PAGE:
Addressing the Annual Meeting, Bishop Sarah spoke about the encounter with Jesus of two of his followers on the Road to Emmaus. Originally from rural England on the border with Wales, she said, “There is something about the rhythm of walking, the steady pace and the regular breathing, and that time away from regular work and having that time with each other. And that is something so important for the Irish Council of Churches – that we take time away from the regular work of our Churches and walk and talk together about our certainties, yes of course, but perhaps almost more importantly our uncertainties. And we have that time to learn more about each other as people and our Churches and traditions and this journey is not just for ourselves but for the sake of the Kingdom...”

Quoting the 18th century Moravian leader, Bishop, Count Nikolaus von Zinzendorf, who said that each denomination is like a facet of a beautiful jewel, Bishop Sarah continued, “…So I really look forward to working closer with you all…I am not naive enough to believe that we will always agree - there are real and deep differences in our cultures and understanding and it is not easy to cross those at times. Faith can often produce the deepest of divisions.

But we are brought together not because we agree, not because we are first friends but because we are called together in fellowship with God…this coming together is important for its own sake; and that the world may see that we are united, when so often we are seen as divided; and that we may learn more of our Lord together…”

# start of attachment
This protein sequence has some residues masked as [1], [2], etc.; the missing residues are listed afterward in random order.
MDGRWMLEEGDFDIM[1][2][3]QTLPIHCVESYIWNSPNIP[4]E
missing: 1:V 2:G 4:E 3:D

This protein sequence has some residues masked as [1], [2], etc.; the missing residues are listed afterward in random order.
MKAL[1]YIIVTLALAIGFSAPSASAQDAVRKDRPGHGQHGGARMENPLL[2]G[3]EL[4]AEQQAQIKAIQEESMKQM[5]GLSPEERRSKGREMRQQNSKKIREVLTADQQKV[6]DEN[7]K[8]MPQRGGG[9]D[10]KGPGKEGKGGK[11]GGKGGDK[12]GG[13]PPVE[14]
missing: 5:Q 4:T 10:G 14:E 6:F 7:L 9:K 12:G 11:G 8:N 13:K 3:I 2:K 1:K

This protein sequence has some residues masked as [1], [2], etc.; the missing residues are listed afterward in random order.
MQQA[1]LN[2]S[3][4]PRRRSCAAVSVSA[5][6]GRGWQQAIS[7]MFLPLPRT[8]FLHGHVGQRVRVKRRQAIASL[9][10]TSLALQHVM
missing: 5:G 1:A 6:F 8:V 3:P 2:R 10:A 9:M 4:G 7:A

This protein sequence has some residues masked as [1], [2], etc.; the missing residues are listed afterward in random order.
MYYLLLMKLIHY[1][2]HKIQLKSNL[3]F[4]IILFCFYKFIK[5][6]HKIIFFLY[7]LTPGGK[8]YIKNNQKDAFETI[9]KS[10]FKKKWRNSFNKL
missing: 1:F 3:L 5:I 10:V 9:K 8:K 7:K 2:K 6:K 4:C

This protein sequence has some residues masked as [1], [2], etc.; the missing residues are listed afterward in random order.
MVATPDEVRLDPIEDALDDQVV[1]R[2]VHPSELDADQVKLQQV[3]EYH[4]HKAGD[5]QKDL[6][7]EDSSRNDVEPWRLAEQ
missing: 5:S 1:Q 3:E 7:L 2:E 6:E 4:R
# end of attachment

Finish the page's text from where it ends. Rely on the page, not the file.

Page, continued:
Bishop Sarah concluded by saying, “But we also come together for the sake of the communities in which we are set…Jeremiah told the exiles, seek the good of the city and as Jesus taught us to pray ‘that thy kingdom come, on earth as it has in heaven’. So I pray that walking together, talking and sharing, eating and dreaming will be blessed in the coming years and that in so doing we will continue to be a blessing to the world around us.”

The President of the Irish Council of Churches is one of the five Church Leaders, who along with the Church of Ireland and Roman Catholic Archbishops of Armagh, the President of the Methodist Church in Ireland and the Presbyterian Moderator, make up the Church Leaders Group (Ireland). It cam into existence in the late 1960s when the Church Leaders recognised the value in working together in light of the urgency of political developments of the time. Since then, those holding these offices have met frequently, united in their identity as disciples of Jesus and their shared commitment to work together for the common good.

Photos & Images: (1) left to right pictured outside Gracehill Moravian Church are the immediate past president of the Irish Council of Church, Bishop Andrew Forster with the new ICC President, Bishop Sarah Groves and ICC Vice President Very Rev Dr Charles McMullen (2) the front cover of the ICC's publication 'From Every Nation? A Handbook for a congregation's journey from welcome to belonging', which was launched at the AGM (3) keynote speaker, Richard Reddie, Churches Together in Britain and Ireland’s Director of Justice and Inclusion (4) ICC President for 2024-2026 Bishop Sarah Groves.